Jaguar Land Rover Wants to Build Cars in the U.S., but Only If Americans Buy More

Matt Posky
by Matt Posky
jaguar land rover wants to build cars in the u s but only if americans buy more

Jaguar Land Rover says it’s totally stoked at the idea of establishing a production facility in the United States, but claims Americans will probably need to buy a few more cars before that vision can become a reality. This might not be a problem, as U.S. buyers have been all about JLR lately. Group sales were the best in over fifteen years in 2016 and last year saw the company achieve a record high of 114,333 deliveries.

While the majority of those sales come from Land Rover, Jaguar has also seen impressive growth over the last three years. More North American sales are definitely coming, especially with Rover already looking to have one of its best years on record in just the first three months of 2018. So why won’t the manufacture pull the trigger and start laying the groundwork on a new factory?

According to CEO Ralf Speth, Jaguar Land Rover doesn’t see itself as a large enough automaker to make big moves without some very careful planning. In a recent interview with Wards Auto, Speth said he still feels JLR is a “very small company.”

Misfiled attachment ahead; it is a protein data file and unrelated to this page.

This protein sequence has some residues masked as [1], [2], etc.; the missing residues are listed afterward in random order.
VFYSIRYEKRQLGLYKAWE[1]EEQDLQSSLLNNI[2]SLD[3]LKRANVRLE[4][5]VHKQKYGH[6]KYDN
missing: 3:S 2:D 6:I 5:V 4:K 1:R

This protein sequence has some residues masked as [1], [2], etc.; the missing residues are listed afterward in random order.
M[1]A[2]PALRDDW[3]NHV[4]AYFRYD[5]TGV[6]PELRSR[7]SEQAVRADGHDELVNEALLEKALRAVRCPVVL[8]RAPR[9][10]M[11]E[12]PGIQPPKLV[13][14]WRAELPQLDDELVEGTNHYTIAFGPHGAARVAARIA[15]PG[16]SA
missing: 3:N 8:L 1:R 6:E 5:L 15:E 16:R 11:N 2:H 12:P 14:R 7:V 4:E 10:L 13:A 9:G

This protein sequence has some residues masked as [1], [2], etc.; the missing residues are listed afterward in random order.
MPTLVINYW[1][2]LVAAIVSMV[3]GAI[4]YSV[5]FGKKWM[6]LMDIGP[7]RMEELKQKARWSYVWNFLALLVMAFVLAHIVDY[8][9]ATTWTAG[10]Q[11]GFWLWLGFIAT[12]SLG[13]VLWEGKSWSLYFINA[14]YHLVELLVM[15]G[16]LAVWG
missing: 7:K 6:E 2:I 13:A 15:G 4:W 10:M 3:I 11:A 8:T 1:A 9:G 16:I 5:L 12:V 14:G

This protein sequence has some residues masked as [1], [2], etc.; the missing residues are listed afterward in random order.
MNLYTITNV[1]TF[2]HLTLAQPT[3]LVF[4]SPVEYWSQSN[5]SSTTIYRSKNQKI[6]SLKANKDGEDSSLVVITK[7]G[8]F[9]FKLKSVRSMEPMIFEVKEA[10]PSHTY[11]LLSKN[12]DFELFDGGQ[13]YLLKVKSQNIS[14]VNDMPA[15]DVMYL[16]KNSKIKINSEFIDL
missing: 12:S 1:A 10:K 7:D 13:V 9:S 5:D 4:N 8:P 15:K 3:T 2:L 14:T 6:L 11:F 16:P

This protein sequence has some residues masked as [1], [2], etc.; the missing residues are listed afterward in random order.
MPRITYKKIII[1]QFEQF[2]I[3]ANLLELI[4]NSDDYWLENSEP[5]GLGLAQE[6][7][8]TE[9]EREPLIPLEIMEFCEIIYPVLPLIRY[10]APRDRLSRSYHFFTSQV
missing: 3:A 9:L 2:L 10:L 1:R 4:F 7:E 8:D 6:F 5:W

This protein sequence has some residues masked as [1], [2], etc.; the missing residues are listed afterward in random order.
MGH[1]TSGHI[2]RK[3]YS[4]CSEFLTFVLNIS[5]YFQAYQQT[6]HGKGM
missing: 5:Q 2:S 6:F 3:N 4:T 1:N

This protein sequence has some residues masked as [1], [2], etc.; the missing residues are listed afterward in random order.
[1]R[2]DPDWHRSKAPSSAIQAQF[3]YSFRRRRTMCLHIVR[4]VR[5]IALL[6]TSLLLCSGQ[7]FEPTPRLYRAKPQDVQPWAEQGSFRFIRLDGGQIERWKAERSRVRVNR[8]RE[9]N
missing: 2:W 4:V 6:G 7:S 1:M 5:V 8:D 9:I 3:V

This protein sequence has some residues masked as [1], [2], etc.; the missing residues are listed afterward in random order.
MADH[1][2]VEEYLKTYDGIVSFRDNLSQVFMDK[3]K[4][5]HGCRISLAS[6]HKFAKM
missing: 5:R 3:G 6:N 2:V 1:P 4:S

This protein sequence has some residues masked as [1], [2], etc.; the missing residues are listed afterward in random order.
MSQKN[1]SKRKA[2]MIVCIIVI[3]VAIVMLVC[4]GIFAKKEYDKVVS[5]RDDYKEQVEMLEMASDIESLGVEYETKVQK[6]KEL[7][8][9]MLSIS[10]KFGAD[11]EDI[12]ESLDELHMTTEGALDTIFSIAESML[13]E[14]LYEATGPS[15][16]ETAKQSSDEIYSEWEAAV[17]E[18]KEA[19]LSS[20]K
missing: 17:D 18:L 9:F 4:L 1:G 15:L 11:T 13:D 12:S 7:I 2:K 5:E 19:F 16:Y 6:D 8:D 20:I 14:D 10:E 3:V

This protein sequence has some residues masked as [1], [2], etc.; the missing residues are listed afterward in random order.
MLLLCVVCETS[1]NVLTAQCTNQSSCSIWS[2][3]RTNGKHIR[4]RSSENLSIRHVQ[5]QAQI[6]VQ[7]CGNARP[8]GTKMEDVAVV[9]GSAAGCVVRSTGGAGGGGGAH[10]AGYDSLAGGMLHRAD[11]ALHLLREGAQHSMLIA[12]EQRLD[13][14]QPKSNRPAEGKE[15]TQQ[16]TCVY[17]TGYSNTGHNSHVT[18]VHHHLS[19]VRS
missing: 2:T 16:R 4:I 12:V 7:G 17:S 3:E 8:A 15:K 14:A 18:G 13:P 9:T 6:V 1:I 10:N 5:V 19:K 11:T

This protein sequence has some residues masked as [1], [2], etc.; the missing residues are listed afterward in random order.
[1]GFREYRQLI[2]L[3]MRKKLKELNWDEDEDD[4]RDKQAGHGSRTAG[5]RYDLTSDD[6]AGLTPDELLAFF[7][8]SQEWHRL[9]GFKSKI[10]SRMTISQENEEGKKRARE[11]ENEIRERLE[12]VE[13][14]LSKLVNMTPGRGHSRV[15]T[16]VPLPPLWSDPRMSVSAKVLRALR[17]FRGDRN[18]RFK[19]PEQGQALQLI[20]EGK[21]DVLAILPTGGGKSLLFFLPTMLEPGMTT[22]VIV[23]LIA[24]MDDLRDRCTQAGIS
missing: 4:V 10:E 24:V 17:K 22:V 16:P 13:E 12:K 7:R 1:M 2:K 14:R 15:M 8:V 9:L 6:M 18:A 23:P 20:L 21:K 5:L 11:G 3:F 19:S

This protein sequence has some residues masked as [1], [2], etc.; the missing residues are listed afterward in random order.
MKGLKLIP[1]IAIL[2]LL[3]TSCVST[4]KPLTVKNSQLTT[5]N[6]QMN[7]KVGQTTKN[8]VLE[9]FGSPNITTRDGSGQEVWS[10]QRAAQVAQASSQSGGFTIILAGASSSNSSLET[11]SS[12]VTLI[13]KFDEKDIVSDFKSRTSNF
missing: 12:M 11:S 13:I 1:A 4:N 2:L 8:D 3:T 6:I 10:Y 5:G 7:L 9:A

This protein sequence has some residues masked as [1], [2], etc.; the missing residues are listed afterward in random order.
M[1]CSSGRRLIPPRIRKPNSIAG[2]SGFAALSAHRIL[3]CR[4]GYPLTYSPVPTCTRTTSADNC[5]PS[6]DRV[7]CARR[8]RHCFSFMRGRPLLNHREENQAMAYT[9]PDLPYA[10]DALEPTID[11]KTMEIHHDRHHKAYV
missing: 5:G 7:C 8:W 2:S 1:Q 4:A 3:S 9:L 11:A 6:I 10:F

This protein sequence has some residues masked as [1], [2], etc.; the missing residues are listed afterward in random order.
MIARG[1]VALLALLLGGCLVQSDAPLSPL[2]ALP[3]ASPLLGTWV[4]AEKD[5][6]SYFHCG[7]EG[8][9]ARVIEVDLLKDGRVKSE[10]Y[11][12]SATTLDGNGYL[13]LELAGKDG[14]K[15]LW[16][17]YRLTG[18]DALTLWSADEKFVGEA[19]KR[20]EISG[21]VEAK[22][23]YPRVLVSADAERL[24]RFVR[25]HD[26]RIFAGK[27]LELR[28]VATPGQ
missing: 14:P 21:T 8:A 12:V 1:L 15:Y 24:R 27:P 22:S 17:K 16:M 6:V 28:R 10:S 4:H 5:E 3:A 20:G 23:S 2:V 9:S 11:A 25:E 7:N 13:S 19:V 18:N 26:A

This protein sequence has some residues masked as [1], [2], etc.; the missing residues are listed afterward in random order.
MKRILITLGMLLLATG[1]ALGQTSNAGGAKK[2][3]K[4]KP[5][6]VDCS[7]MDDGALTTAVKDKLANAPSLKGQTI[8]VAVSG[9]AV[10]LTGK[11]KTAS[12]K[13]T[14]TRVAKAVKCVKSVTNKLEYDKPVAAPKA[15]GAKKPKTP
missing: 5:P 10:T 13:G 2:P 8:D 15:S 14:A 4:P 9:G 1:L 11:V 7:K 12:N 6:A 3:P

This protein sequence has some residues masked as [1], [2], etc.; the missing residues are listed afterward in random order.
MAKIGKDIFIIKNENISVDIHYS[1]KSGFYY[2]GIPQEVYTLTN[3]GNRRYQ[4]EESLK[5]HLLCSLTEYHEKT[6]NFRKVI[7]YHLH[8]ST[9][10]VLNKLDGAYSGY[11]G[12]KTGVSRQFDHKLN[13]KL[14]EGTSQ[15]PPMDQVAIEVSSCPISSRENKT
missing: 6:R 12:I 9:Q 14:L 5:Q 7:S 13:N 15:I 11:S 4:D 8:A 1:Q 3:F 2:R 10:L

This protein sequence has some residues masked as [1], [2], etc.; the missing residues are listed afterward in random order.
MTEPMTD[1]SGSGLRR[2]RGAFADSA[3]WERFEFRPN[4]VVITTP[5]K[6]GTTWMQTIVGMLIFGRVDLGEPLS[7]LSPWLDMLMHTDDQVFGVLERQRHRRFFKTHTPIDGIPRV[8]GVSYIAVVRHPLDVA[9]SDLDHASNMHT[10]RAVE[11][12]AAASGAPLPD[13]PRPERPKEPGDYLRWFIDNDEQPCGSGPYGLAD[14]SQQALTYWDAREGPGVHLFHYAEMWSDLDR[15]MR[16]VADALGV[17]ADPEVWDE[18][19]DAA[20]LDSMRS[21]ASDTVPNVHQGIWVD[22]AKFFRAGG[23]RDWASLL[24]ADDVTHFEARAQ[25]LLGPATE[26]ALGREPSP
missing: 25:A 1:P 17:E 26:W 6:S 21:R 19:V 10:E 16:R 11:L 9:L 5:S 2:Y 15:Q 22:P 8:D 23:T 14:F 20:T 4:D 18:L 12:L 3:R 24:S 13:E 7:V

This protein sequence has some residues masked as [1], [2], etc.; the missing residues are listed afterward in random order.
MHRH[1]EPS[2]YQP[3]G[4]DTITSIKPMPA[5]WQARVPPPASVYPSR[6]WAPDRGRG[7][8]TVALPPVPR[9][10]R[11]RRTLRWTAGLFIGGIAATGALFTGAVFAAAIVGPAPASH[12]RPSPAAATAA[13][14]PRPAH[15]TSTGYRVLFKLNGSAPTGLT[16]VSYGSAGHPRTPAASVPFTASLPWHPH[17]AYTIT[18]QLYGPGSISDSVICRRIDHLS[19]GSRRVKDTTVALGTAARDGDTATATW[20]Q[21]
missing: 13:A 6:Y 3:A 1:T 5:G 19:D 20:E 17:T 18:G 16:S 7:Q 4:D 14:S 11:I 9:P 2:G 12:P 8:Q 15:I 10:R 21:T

“We need a certain volume of vehicles to be sold in the U.S. to make the overall production in the U.S. viable,” he said.

When pressed about Volvo’s decision to set up an assembly plant in South Carolina, despite delivering just 81,504 vehicles in the U.S. last year, the CEO didn’t see the equivalency. “Everybody’s business case is different and everybody starts maybe in a different way,” he said. “I don’t want to discuss the advantages or disadvantages of Volvo. We really need to find our own way.”

We don’t think it’s an unfair comparison. Both companies have similarly sized parent companies (Tata for JLR, Geely for Volvo) and sell to roughly the same consumer base. It’s not a perfect comparison, but we can’t think of many better.

Jaguar Land Rover’s way forward doesn’t just involved improving sales. Speth says a dominant model will need to emerge on the U.S. market before the company can build a factory there. While the F-Pace is the clear standout for Jaguar, practically everything in Land Rover’s lineup moves between 10,000 and 20,000 annual units in the United States.

“We have 15 or 16 nameplates … if you divide every and each number by this 15 or 16 then you will recognize the remaining number per nameplate is not big enough,” Speth explained. “So can you maybe encourage [sales and marketing and dealers] to sell a little bit more from at least one or two nameplates?”

The company is already making commitments to America, however. In addition to its new new U.S. headquarters in Mahwah, NJ, Jaguar will supply 20,000 examples of its I-Pace battery-electric CUV to Waymo for use in its autonomous fleet. Those cars won’t be coming until 2020, so the brand could have set up shop in North America, given that the U.S. is one of its target markets. But Magna Steyr, which was tapped to manufacturer the vehicle for JLR, understandably decided to build it in Graz, Austria, next to the E-Pace.